What’s the different between hospice care and palliative care?

by | Apr 24, 2024 | Blog

The terms hospice care and palliative care are often used interchangeably because there is such a close relationship between the two, however there is an important distinction. Palliative care is always present with hospice care, but hospice care isn’t always present with palliative care. The main difference is the presence or absence of terminal disease and curative treatment. Part of the reason they are used as synonyms arises from how often they are used in conjunction with each other. Most people think about palliative care in a hospice care setting.

Animal hospice care is a program that “addresses the physical, emotional, and social needs of an animal in the advanced stages of a progressive, life-limiting disease or disability.” It “also addresses the psychological, emotional, social, and spiritual needs of the caregiver(s) in preparation for the death of the animal and the subsequent grief.” It “is provided by an interdisciplinary team under the direction of a licensed veterinarian.” Animal hospice does not have a time period qualification, so it can support the patient until death occurs without intervention or more commonly, when the caregiver(s) decide euthanasia is appropriate. Providing animal hospice is not “giving up,” or merely waiting for death to occur. It is an active approach to ensure comfort and quality of life and, in some cases, even extends the life of the animal.

Animal palliative care is a program that mitigates the suffering of the patient and the caregiver(s) by providing symptom relief and enhancing quality of life. It often includes pain management, but pain isn’t the only disease symptom that affects quality of life. Nausea, lethargy/weakness, itch, seizures, insomnia, anxiety, cognitive changes, and difficulty breathing can also be debilitating. People often say, “I don’t want my pet to suffer.” But, what exactly constitutes suffering? So often the primary concern is pain. However, we have all experienced how miserable many of the items on the previous list can be, especially if the symptoms are chronic. Palliative care is more than just pain management. It’s more than just symptom relief. It also seeks to enhance quality of life.

Palliative care can be implemented during the aging process and at any stage of a disease or disability, while allowing curative treatment to still be explored. In order to initiate palliative care, a patient must have one or more of the following: terminal geriatric status, a chronic disability, a chronic, progressive diagnosed disease, or a chronic, progressive undiagnosed disease.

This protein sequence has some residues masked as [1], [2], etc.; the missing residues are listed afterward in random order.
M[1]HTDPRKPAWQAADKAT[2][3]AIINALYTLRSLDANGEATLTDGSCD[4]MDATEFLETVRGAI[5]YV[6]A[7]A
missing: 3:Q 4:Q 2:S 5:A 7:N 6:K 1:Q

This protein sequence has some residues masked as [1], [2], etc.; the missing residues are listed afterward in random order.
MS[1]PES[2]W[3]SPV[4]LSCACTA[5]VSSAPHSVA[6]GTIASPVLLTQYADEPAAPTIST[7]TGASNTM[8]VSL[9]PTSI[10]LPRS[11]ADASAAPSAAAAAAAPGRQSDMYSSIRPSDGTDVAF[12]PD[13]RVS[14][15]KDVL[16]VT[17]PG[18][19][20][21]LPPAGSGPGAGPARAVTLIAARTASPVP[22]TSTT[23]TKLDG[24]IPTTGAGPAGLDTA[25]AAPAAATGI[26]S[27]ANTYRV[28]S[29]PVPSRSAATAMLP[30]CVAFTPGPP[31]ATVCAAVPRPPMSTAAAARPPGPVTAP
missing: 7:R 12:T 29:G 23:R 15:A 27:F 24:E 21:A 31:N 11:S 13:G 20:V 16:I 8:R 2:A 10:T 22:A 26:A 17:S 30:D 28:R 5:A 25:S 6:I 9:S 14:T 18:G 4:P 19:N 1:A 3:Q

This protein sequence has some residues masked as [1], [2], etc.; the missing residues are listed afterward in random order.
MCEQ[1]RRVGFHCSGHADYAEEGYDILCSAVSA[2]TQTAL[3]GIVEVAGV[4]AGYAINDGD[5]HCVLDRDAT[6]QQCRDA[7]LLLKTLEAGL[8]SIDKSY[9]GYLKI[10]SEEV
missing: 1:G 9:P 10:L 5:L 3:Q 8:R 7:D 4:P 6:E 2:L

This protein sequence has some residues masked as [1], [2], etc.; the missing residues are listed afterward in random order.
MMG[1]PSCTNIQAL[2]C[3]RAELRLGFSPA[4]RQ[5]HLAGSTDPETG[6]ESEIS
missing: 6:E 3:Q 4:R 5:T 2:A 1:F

My cat has feline interstitial cystitis, which is a chronic disease defined by chronic urinary pain with periodic episodes of increasingly painful urinary symptoms. He’s three years old and will live with this disease for the rest of his life. His treatment plan consists of pain medications, supplements, environmental and behavioral modifications, and alternative treatments. When he has episodes of increased pain, he has acute medications that we give for a few days to help keep him comfortable. His condition isn’t life-limiting, but it is life-altering from a quality of life perspective. When he’s experiencing a pain episode, he’s restless, vocalizes during the early morning hours and fights with his housemate cat. Many cats with FIC also urinate outside the litter box, which for many caregivers can become unmanageable over time.

When providing animal hospice and palliative care, several bioethical considerations need to be addressed. We should always be mindful of the patient’s autonomy, avoid unnecessary or inadvertent pain, suffering or negligence, and administer fair and just treatment for everyone. Acknowledging and respecting each animal and each caregiver’s individual personality, preferences, and autonomy helps to ensure that we are meeting everyone’s needs, mitigating suffering, and enhancing quality of life.

It is understandable that the terms hospice care and palliative care get used interchangeably when so many of their underlying goals overlap. Their commonalities vastly outnumber their singular difference. And for the most part, that is a good thing. However, using these terms interchangeably could lead to circumstances where animals who could benefit from palliative care, but are not in need of hospice, miss out on receiving much-needed comfort care.

Hospice care is specifically for a life-limiting disease in its advanced stages, but it doesn’t mean that we are giving up. Providing comfort care specifically tailored to a particular patient’s symptoms helps improve quality of life for however long that life lasts. Palliative care is much broader. It is comfort care, that doesn’t need to wait for a specific diagnosis or age and can be provided alongside curative treatments. It should be considered in any situation where a chronic, progressive illness or disability exists or with any noticeable changes to an animal’s quality of life.

Regardless of the classification care that your pet needs, Crossroads Veterinary Hospice is able to evaluate you and your pet’s needs to ensure the best quality of life possible. Our staff is specifically trained in pain management and end-of-life care. We are dedicated to consistent communication to quickly address changes in your pet’s condition to maintain quality of life. We will also help prepare and guide you and your family through saying goodbye to your pet.

1. Amir Shanan, Jessica Pierce, Tamara Shearer, Ed. Hospice and Palliative Care for Companion Animals: Principles and Practice. Wiley & Sons, 2017, p. 5-6.